Both employers and potential employees should be aware of the discrimination that can occur as early as the interview and the hiring stage of employment. While employers want to hire candidates who can perform the job and enhance their organization, potential employees want to make a good impression. Though interviews are crucial to the onboarding process—they leave opportunity for discrimination. Many employers may not realize this—and may violate anti-discrimination laws if they screen out a particular, protected class of potential employee.
For example, an employer may need to hire an employee to work on a time-consuming project that will take up much of the next two years. They may want an employee who is going to work long hours. Let’s say a highly qualified woman applies and is given an interview. The employer notices a wedding ring on her finger. Concerned that the applicant’s family life might cause her to take extensive time off from work, at the interview the employer asks the candidate: “I noticed you are married. So, do you have kids or are you planning on having any soon, because the company really cannot afford to have someone out on maternity leave during this project?” The employer might be so focused on their business needs that they don’t think about how what shapes their definition of an “ideal candidate” may exclude applicants for discriminatory reasons.
Employers should not use language in job descriptions, applications, or interview questions that could indicate a preference for or against a particular protected class. Employers should not ask applicants questions like these: “You look very exotic. What ethnicity are you?” “Here let me help you with that cane. Are you injured, or crippled?” “We have a Weight Watcher’s group starting soon that you are free to join, or are you just pregnant?” While these questions may seem ridiculous, discriminatory bias is often unconscious and the employer may not be aware they are revealing their prejudices by their questions. Employers should craft screening questions that are bias-free and limited to information that is needed to evaluate an applicant’s qualifications.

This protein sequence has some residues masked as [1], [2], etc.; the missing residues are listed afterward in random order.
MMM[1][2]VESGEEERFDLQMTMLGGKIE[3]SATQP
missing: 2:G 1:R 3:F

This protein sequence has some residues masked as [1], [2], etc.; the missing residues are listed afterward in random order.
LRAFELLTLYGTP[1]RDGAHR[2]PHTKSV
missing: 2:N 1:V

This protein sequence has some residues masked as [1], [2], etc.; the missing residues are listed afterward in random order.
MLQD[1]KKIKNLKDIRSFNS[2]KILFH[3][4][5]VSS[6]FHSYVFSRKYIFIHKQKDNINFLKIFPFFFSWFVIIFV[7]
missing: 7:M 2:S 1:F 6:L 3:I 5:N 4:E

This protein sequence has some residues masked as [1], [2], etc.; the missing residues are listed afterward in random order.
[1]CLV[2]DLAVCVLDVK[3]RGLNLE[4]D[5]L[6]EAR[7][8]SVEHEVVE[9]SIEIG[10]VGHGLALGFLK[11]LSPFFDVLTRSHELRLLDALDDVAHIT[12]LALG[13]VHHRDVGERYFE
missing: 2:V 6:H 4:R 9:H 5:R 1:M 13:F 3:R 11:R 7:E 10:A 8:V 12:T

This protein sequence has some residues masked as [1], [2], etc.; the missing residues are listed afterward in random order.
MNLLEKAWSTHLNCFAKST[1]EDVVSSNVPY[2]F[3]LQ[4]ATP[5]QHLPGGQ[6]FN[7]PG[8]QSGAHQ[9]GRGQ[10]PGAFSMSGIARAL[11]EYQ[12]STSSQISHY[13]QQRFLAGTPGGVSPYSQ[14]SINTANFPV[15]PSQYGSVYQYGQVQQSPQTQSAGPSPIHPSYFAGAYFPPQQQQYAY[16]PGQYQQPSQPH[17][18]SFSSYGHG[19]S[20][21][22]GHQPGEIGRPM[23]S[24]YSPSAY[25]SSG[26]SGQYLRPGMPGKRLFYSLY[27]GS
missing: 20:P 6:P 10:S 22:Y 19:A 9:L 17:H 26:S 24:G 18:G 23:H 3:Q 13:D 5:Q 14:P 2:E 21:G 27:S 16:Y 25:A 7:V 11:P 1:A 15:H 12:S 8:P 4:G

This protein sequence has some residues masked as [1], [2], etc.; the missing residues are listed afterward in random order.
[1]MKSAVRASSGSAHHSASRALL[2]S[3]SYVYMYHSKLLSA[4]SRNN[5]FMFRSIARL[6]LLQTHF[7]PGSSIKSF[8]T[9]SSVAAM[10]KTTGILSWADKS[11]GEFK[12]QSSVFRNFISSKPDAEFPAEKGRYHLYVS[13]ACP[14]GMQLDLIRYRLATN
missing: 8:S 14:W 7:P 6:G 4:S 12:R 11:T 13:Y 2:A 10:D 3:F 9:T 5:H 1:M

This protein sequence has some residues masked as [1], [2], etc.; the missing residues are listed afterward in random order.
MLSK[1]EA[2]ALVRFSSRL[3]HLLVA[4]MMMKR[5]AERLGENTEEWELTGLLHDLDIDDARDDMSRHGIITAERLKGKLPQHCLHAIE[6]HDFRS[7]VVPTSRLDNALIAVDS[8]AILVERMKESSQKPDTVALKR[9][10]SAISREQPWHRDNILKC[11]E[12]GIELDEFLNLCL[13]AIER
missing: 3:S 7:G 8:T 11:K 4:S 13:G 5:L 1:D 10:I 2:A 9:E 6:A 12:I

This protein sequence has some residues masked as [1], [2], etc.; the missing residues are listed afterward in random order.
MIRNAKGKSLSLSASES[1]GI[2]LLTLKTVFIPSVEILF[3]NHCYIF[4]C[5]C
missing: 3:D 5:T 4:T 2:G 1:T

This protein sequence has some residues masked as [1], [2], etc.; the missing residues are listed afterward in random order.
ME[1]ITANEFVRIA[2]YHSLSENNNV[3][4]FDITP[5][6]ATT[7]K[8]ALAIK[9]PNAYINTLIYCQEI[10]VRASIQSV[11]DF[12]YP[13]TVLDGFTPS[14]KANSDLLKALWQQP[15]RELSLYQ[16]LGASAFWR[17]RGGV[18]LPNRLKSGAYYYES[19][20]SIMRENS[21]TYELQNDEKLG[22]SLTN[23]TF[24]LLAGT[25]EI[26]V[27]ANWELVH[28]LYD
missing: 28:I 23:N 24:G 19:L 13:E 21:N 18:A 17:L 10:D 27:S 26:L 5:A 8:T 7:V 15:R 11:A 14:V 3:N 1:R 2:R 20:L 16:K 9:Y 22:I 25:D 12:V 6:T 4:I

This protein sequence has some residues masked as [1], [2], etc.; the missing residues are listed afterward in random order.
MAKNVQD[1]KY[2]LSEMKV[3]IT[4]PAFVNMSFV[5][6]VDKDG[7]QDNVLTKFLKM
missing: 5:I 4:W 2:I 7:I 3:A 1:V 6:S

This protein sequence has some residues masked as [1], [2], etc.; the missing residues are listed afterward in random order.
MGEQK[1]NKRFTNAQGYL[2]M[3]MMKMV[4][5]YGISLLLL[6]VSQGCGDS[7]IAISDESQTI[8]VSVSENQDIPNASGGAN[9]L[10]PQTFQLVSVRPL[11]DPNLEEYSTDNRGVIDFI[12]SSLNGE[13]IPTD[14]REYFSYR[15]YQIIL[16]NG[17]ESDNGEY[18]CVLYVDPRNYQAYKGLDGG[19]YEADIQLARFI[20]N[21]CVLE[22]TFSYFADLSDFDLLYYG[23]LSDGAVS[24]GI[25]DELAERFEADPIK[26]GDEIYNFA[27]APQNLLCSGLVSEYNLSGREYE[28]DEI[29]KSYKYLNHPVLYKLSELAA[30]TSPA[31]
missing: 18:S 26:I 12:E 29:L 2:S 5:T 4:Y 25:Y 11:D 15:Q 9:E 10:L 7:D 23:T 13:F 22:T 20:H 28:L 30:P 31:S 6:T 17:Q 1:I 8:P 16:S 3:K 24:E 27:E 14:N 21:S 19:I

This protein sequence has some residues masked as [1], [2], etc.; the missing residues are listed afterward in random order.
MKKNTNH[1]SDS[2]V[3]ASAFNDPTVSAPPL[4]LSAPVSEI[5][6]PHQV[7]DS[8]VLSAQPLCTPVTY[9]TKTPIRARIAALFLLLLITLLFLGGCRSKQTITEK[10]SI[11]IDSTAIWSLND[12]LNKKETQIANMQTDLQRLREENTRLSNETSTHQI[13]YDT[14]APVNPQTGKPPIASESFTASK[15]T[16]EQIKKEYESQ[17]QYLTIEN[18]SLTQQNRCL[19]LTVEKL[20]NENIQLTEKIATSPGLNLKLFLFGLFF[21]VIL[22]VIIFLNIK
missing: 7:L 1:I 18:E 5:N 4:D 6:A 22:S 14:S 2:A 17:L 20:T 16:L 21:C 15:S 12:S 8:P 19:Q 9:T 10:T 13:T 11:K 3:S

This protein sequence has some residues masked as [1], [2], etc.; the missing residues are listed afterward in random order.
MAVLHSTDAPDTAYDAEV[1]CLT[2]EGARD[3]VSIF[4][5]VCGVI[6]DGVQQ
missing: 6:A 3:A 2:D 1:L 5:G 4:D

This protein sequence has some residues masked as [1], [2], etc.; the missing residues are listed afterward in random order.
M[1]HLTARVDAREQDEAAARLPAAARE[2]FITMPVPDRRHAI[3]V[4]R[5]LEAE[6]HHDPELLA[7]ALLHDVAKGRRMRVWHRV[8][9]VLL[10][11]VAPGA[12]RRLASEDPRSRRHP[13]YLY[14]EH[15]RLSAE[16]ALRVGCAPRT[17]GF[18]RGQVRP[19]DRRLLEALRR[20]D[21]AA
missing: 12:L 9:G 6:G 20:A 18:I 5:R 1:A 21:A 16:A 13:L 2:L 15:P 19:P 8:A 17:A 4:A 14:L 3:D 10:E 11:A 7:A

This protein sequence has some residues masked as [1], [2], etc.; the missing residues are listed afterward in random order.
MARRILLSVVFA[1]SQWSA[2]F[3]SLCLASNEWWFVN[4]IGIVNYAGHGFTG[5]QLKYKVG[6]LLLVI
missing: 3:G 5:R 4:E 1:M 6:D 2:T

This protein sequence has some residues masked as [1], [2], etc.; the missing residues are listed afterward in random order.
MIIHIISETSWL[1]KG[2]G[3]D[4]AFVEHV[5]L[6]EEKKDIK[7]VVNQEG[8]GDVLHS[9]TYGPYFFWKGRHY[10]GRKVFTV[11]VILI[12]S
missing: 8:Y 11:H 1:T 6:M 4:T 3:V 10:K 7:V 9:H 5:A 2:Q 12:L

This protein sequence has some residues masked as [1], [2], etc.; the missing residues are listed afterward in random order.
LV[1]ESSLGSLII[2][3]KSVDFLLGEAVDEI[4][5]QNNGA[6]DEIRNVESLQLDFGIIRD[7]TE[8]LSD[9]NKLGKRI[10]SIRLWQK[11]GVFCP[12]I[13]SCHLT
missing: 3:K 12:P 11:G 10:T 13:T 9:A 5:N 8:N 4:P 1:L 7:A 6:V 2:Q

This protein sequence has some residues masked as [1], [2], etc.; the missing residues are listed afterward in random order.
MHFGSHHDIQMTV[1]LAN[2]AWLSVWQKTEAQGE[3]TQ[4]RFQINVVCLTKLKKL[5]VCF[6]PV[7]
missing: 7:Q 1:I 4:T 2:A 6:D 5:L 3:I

In a real-world example, Abercrombie & Fitch’s “Abercrombie look policy” came under scrutiny after an applicant won a lawsuit against A&F. The applicant wore a hijab to her job interview. The interviewer asked her if she was Muslim. After hearing her answer, the interviewer did not recommend her for the job and noted that the applicant was “not the Abercrombie look.” A hijab is worn for religious reasons and it is impermissible (absent a bona fide occupational reason or a health and safety concern) to fail to hire an applicant because they wear a hijab.
If you have any additional questions about discrimination during the job interview or onboarding process—please reach out to PCW Law Firm.